Salesforce, maker of the world’s most popular customer relationship management platform, held its annual Dreamforce event at San Francisco’s Moscone Convention Center in mid-September, bringing momentum to downtown San Francisco at an opportune time for the city, which has seen office-worker traffic continue to slump and homelessness and crime rise.
Maintaining a nature-focused theme from prior years still seems to make an impact on the company’s “Trailblazers”—the nickname Salesforce uses for its customers. The event, produced by George P. Johnson Company, uses elaborate staging, props, and décor to create a “national park” environment. The effort involves not just the installation of artificial rock walls, trees, and grass around stages, exhibits, activations, food and beverage outlets, and outdoor gathering spaces, but also the use of lighting to simulate sunlight coming through the canopy as well as sounds such as birds chirping. (photo below from the Dreamforce 2023 website)
The Flip Side
Even with the successful showing, though, Dreamforce concluded amidst uncertainty as to whether the 21-year-old conference will come back to the city next year. In the months leading up to Dreamforce, Marc Benioff, CEO of Salesforce (photo below), threatened to move the 2023 event on short notice if safety and security improvements were not made in the neighborhood surrounding the Moscone Center. On the first day of the event, Benioff told reporters that he put “a lot of pressure on the city this year” on issues like public safety and homelessness.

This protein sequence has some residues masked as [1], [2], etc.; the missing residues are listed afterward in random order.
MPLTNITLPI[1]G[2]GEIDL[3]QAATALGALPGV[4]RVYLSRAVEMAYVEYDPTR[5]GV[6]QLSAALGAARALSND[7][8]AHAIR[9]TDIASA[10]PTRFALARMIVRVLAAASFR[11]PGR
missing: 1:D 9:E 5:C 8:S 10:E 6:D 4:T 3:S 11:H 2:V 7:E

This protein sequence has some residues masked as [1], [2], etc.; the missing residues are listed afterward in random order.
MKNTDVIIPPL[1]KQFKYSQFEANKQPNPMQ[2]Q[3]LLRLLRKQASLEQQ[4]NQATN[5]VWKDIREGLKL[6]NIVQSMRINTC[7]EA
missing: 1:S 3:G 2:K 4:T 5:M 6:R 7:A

However, Benioff added that “when the city of San Francisco wants to get shiny, clean, and safe, it knows how to do that.” When asked about why he spoke publicly about his concerns before the event, Benioff said that “we needed to be thinking about our customers and thinking about our experience. Then, everything [became] perfect, spiffy, cleaned up, nice. I look on Howard Street, and I’m like ‘What did they do—pour fresh cement?' You can eat off the sidewalk, it’s incredible.”
According to another report, Jeff D’Alessandro, president and CEO of San Francisco Travel Association, said that Dreamforce is “our largest annual conference. ... It brings 40,000 delegates here who spend [about $90 million] in our economy. It’s important not only for Dreamforce, but for all of the conferences we host, that they have a good time and that delegates feel safe.”
For Salesforce, San Francisco has the natural advantages of being close to Silicon Valley as well as being a hub for technological innovation. But Benioff has not committed to hosting Dreamforce 2024 in San Francisco.
However, the planners of an even more high-profile conference—the Asia-Pacific Economic Cooperation Summit, set to host high-level government officials in San Francisco from November 14 to 16—might feel reassured by the experience delivered at this year’s Dreamforce.